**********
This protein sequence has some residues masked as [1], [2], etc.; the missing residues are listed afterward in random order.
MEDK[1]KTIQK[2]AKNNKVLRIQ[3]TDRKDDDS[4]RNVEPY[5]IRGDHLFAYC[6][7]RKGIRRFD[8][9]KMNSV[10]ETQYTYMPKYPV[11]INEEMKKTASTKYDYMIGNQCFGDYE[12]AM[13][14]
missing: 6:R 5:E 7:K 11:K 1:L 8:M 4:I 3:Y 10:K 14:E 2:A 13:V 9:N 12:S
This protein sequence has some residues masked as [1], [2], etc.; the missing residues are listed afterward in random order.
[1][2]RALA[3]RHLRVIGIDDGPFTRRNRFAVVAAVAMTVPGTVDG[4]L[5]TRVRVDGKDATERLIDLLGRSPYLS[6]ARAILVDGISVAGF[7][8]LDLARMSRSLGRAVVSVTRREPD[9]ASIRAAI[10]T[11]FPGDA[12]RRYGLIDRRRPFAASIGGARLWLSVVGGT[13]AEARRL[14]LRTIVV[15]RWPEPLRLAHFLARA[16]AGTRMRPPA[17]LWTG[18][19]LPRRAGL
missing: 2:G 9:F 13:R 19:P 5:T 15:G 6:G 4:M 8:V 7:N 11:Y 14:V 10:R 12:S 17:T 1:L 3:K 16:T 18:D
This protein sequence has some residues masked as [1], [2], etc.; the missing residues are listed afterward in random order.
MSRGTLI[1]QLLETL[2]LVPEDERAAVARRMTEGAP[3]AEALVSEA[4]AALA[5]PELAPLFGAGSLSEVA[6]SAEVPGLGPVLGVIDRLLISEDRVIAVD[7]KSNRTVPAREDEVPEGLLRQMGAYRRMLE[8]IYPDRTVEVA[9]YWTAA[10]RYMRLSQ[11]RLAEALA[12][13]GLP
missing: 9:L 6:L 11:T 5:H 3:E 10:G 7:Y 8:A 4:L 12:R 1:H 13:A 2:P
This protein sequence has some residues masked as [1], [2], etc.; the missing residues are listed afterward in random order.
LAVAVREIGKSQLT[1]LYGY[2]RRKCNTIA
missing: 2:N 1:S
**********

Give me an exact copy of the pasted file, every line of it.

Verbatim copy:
This protein sequence has some residues masked as [1], [2], etc.; the missing residues are listed afterward in random order.
MEDK[1]KTIQK[2]AKNNKVLRIQ[3]TDRKDDDS[4]RNVEPY[5]IRGDHLFAYC[6][7]RKGIRRFD[8][9]KMNSV[10]ETQYTYMPKYPV[11]INEEMKKTASTKYDYMIGNQCFGDYE[12]AM[13][14]
missing: 6:R 5:E 7:K 11:K 1:L 8:M 4:I 3:Y 10:K 14:E 2:A 13:V 9:N 12:S
This protein sequence has some residues masked as [1], [2], etc.; the missing residues are listed afterward in random order.
[1][2]RALA[3]RHLRVIGIDDGPFTRRNRFAVVAAVAMTVPGTVDG[4]L[5]TRVRVDGKDATERLIDLLGRSPYLS[6]ARAILVDGISVAGF[7][8]LDLARMSRSLGRAVVSVTRREPD[9]ASIRAAI[10]T[11]FPGDA[12]RRYGLIDRRRPFAASIGGARLWLSVVGGT[13]AEARRL[14]LRTIVV[15]RWPEPLRLAHFLARA[16]AGTRMRPPA[17]LWTG[18][19]LPRRAGL
missing: 2:G 9:F 13:R 19:P 5:T 15:G 6:G 4:M 8:V 7:N 11:Y 14:V 10:R 12:S 17:T 1:L 3:K 16:T 18:D
This protein sequence has some residues masked as [1], [2], etc.; the missing residues are listed afterward in random order.
MSRGTLI[1]QLLETL[2]LVPEDERAAVARRMTEGAP[3]AEALVSEA[4]AALA[5]PELAPLFGAGSLSEVA[6]SAEVPGLGPVLGVIDRLLISEDRVIAVD[7]KSNRTVPAREDEVPEGLLRQMGAYRRMLE[8]IYPDRTVEVA[9]YWTAA[10]RYMRLSQ[11]RLAEALA[12][13]GLP
missing: 9:L 6:L 11:T 5:H 3:E 10:G 7:Y 8:A 4:L 12:R 1:H 13:A 2:P
This protein sequence has some residues masked as [1], [2], etc.; the missing residues are listed afterward in random order.
LAVAVREIGKSQLT[1]LYGY[2]RRKCNTIA
missing: 2:N 1:S